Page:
Sports

Trained by assassins, Vancouver's Richard Weinberger looks to clean up in Rio's dirty water

Vancouver's Richard Weinberger has heard the all about the dirty and dangerous waters in Rio but is undaunted in his quest to win a second Olympic medal in open water swimming.

'I always hope for the toughest conditions because I know I can handle them better than my competitors'

London 2012 bronze medallist Richard Weinberger is racing for his second Olympic medal in the 10k open water race in Rio. (Mark Blinc/Canadian Press)

By Karin Larsen, CBC News

Vancouver's Richard Weinberger has heard the all stories about the dirty and dangerous waters off Copacabana Beach where body parts have washed up and testing has revealed unsafe viral and bacteria counts.

But on August 16, he'll happily dive in and spend almost two hours fully immersed, in a quest to win a second Olympic medal in open water swimming. 

"You think Rio is bad," asks Weinberger, laughing. "There's places 20 times worse."

Weinberger missed gold by just 5 seconds at the London Olympics. (Ian MacNicol/Getty Images)

His worst list includes an ocean race in Mexico were biblical swarms of sand flies left swimmers covered in bites.

"I was in bad condition after that," he said. "You're itching for days and days."

Then there was Barcelona, where he emerged at the finish line with painful welts all over his arms and legs from fighting through schools of stinging jellyfish.

And, perhaps the worst of the worst, a freshwater race, also in Mexico, which put two of his teammates in hospital and left Weinberger sick as a dog, fighting a gastrointestinal infection for weeks.

"I was almost hospitalized too because of just how much bacteria was in the water," he said.

"Generally, swimming in sea water you don't get sick like that because it self cleanses. But fresh water, that's what can get you."

So by Weinberg's reasoning, 10 kilometres in the Rio ocean should be a swim in the park, all things considered.

Rio Olympic open water competitors will do four laps of a 2.5 kilometre course in the waters off Copacabana Beach. (Felipe Dana/The Associated Press)

It's also a race he feels he has a decent shot at winning. 

To prepare he's put in countless hours at Vancouver's seaside Kitsilano pool, weaving in and out of the recreational swimmers.

In heavy training he was racking up as much as 22 kilometres in a single day, and 100 kilometres a week.

To put that in perspective, it takes 730 lengths of huge Kits pool to cover 100 kilometres, the kind of mileage guaranteed to induce what swimmers refer to as "black line fever" — the mind-numbing and unavoidable consequence of having to stare at the bottom of a pool for endless laps.

"That's the hardest part," Weinberger admits. "Keeping my head focused and not getting bored. I try not to think of going home and playing video games, which is what I would prefer to do."

Open water swimmers have to get used to contact and dirty tricks that can occur while swimming in a pack. (The Associated Press)

The monotony is part of the reason coach Steve Price reason recruited two part-time training partners for Weinberger.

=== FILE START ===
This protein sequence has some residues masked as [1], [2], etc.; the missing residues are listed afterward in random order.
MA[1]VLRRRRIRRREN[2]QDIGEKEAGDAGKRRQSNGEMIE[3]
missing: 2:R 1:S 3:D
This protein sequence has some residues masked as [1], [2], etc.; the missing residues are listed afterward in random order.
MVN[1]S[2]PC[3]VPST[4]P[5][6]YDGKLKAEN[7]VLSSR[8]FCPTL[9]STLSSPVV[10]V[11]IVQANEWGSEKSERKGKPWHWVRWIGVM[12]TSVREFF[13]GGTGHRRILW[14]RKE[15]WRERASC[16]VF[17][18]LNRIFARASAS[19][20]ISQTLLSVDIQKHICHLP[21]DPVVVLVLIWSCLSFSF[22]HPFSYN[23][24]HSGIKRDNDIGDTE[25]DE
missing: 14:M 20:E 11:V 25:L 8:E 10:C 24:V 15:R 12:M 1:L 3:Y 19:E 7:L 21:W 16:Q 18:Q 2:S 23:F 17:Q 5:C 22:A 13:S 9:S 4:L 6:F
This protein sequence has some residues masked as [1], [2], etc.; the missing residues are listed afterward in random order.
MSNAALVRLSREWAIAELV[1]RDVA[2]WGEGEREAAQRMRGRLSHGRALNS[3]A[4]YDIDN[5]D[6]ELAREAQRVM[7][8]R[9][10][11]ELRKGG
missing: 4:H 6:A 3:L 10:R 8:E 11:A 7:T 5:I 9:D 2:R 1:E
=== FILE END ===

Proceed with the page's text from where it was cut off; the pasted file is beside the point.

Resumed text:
Hau-Li Fan and William Walters are good swimmers in their own right, but with Weinberger their job is to play the disrupters.

Price believes the eventual gold medal winner in Rio will be the swimmer who can best maintain stroke efficiency for the entire 10 kilometre distance, something that can be very difficult in a race usually won or lost in the chaotic confines of the pack, and where physical contact and dirty tricks — including being pulled on, pushed down or even punched — are a given.

"It can get pretty rough," said Price. "So [Fan and Walters] swim behind and beside Richard during training. They'll try and cut in front of him and create the conditions you have to deal with in open water swimming."

Fittingly, Weinberger has nicknamed his training mates "The Assassins."

"The Assassins don't normally go the same mileage as me but they'll throw on the fins [so they can keep up] and come in on one of my sets," he said. "They'll battle me, swim on either side and squish me so I have to practice holding my stroke."

Weinberger says he is tougher than most of his competitors and is hoping for big waves and cold water conditions on race day in Rio. ((Sang Tan/Associated Press) )

"They've meant a lot to me," he added. "I haven't had a training partner for five or six years. To do this all alone can be really lonely."

Weinberger won't be lonesome in Rio. Like in London, he expect a pack of 10 swimmers to break away in the final two kilometres of the race. He then expects the final 200 meters to be a churning frenzy, with as many as six swimmers sprinting for the medals.

Weinberger has raced in Rio twice and loves the course. In his mind the only thing that could make it better is punishing conditions — bad weather, cold water and heavy seas.

"I always hope for the toughest conditions because I know I can handle them better than my competitors," he said matter-of-factly.

Consider it the result of being trained by assassins. 

ABOUT THE AUTHOR

Karin Larsen

@CBCLarsen

Karin Larsen is a former Olympian and award winning sports broadcaster who covers news and sports for CBC Vancouver.

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